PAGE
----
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KDVP’s Joseph a spectacular display of talent

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Joseph and the Amazing Technicolour Colour Dreamcoat is a cult-classic musical theatre piece that has had audiences singing along to the book of Genesis since the late 1960s. This week, King David High School Victory Park revisited the Andrew Lloyd Webber staple for its 2023 major production. It performed six shows from 26 to 29 March, selling out all performances, and receiving an abundance of praise.

Joseph was last performed by KDVP High School in 1992, and was revived this year by director and head of arts and culture and dramatic arts, Renos Spanoudes. A highlight of this show was that every student who auditioned was included in the performance. School spirit radiated from every corner of the stage, and each student was given their chance to shine. The cast was comprised of an impressive 75 students, whose ensemble numbers were choreographed by Dillone Prince, with vocal coaching by Debra Fleminger Mizrachi.

The performance of the titular character, Joseph, by Ayal Krawitz (double-cast with Christian Lees for alternate performances), felt sincere and heartfelt, reflecting the earnest nature of the character in relation to constant antagonism from his 11 brothers. His performance of songs such as Any Dream Will Do and Close Every Door To Me showcased his singing talent, while his scene with Potiphar’s wife, played by the charismatic Tali Bloch (alternate Liana Wes), or his interactions with his brothers, showed a more humorous side to the character.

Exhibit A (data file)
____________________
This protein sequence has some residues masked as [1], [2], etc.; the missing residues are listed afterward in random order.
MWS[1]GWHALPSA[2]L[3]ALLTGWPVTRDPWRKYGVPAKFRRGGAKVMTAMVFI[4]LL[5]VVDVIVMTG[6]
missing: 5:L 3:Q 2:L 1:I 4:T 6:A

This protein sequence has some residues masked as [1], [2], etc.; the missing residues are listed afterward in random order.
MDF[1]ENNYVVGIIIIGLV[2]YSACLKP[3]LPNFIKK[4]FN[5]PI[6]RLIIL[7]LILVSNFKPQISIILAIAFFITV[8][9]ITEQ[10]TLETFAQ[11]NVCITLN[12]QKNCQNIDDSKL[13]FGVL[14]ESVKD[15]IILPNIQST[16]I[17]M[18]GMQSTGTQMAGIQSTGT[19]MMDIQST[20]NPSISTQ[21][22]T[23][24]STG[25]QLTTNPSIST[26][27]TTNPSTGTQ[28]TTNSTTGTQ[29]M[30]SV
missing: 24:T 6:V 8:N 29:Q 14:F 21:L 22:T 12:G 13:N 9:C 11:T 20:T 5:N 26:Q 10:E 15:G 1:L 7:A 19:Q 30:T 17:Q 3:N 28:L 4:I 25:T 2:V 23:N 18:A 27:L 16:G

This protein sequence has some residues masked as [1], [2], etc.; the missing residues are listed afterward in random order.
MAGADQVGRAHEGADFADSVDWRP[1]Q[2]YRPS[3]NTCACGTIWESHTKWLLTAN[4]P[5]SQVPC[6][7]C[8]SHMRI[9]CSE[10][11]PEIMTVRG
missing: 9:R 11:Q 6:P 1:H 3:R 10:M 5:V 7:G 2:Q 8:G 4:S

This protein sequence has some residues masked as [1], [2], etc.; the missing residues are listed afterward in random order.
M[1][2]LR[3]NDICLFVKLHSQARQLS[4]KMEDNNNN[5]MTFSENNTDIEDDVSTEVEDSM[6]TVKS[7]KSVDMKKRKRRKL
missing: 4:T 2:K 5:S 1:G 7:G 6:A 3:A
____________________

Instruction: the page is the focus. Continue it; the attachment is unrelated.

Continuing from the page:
The narrator was led by Mira Lipman, whose strong soprano fit perfectly with the character. However, instead of sticking to a single narrator, the character was assigned to a small ensemble of female vocalists, including solos from Emma Sweiden and Gabi Bild, that made it come to life.

One of the elements that makes this musical feel timeless is its amalgamation of songs in a variety of pastiches of genres that never truly allow the audience to attach the story to a singular era. Michael Flaum’s performance in the 1920s Charleston-esque song Potiphar created a decadent jazz number, while Sam Bonner’s (alternate Greg Landau) performance as the Elvis-coded, rock ’n roll king, Pharaoh, served as an upbeat, invigorating blast from the past. The over-the-top, caricaturesque costumes and performances were perfectly executed.

The tone then shifts with the down-trodden family Joseph has left behind, with the French-style ballad Those Canaan Days. The ensemble of the brothers was led by Jethro Crawford as Jacob, whose powerful vocals (and impressive breath control) maintained the sorrowful tone of the song, while interspersing it with moments of comedy and exaggerated French accents.

The production boasted a few unique elements that added a fresh twist to the well-known libretto. In one of them, the story was made more interactive as the baker, played by Shane Yutar, broke the fourth wall before, during, and after the play. After the butler (Giorgio Klein, alternate Jaedone Zaken), received the more favourable dream, it seems the baker attempted to escape and found his new calling telling dad-jokes to the audience, sporting placards that prompted it to laugh, cheer, cry, or groan. This interesting post-modern idea could probably have even been explored further.

The set was modernised through the use of banners decorated with graffiti, as well as slight variations in traditional costumes. This, too, could probably have been experimented with in other areas of the show to make a more prominent statement.

The student Salt and Pepper teams did an incredible job with the lighting and the variety of moving elements. The set also featured a plethora of levels and scaffolding, which added dimension to the performance. The large cast made use of the entire space in various creative ways, such as moving through the aisles and the stairs coming off the stage. The performance also featured a live band which further immersed the audience in the entirely sung-through musical.

KDVP’s performance of Joseph and the Amazing Technicolour Colour Dreamcoat was a lovely exhibit of the talent its students have to offer, as well as an engaging watch for all.

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